Also called Beñesmen/Beñesmer
Observed by Historically: Guanches
Today: Canarian people and Church of the Guanche People
Type Cultural,
Pagan (Guanche polytheism, Church of the Guanche People)
Significance Harvest Festival, New Year
Celebrations Bonfires, divination, feasting
Date They were held during the first moon of August
Frequency annual

The Beñesmen or Beñesmer was the most important festival of the ancient aborigines of the Canary Islands, mainly between the Guanches of the island of Tenerife. It was the feast of the harvest, it ordered Aboriginal affairs materials, and celebrated, venerated cultural and spiritual traditions. He was considered the "New Year", which coincided with the collection of the harvest.[1] They were held during the first moon of August. Beñesmen was also the name with which the Guanches knew the month of August.

In the material order in Beñesmen were held in Tagoror (meeting places) in which the land and areas of farming, herding and fishing were distributed, as well as cattle and swarms, and tasks are assigned to the different members society undertaken in the year starting on that day.

In the spiritual order, Beñesmen was the day that Aboriginals thanked and asked their gods, especially the two most important deities, Magec, Achamán and Chaxiraxi, identified by the Guanches with the Catholic Christian Virgin of Candelaria (Patron of Canary Islands). They thanked them and asked the ritual of breaking the gánigo with milk and honey, and the ritual of green candles.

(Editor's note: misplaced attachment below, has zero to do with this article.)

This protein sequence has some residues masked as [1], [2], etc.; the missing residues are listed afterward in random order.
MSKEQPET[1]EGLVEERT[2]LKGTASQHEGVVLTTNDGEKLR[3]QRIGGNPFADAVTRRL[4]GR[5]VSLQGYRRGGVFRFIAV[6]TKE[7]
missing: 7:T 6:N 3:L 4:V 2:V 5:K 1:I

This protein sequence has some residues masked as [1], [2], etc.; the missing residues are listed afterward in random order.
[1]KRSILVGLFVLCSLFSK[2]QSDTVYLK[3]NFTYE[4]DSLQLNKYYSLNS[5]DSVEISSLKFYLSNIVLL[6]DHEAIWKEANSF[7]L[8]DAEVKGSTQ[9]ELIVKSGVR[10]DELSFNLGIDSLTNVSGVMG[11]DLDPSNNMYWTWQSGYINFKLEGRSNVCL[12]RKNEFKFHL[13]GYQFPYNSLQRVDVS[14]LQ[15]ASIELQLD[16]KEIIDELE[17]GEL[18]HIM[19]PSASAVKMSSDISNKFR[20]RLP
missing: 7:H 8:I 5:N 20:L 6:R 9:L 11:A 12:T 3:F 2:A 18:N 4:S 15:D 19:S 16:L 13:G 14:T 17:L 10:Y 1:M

Elements of the Beñesmen were Christianized, to officially move the festival of the Virgin of Candelaria of February 2 to August 15, coinciding with the feast of the Assumption of the Virgin Mary. Currently the pilgrimage to Candelaria (held during the night of August 14 to 15) is a legacy of this ancient rite of aboriginals. Besides various groups currently they have cultural events to mark the Beñesmen.[2]

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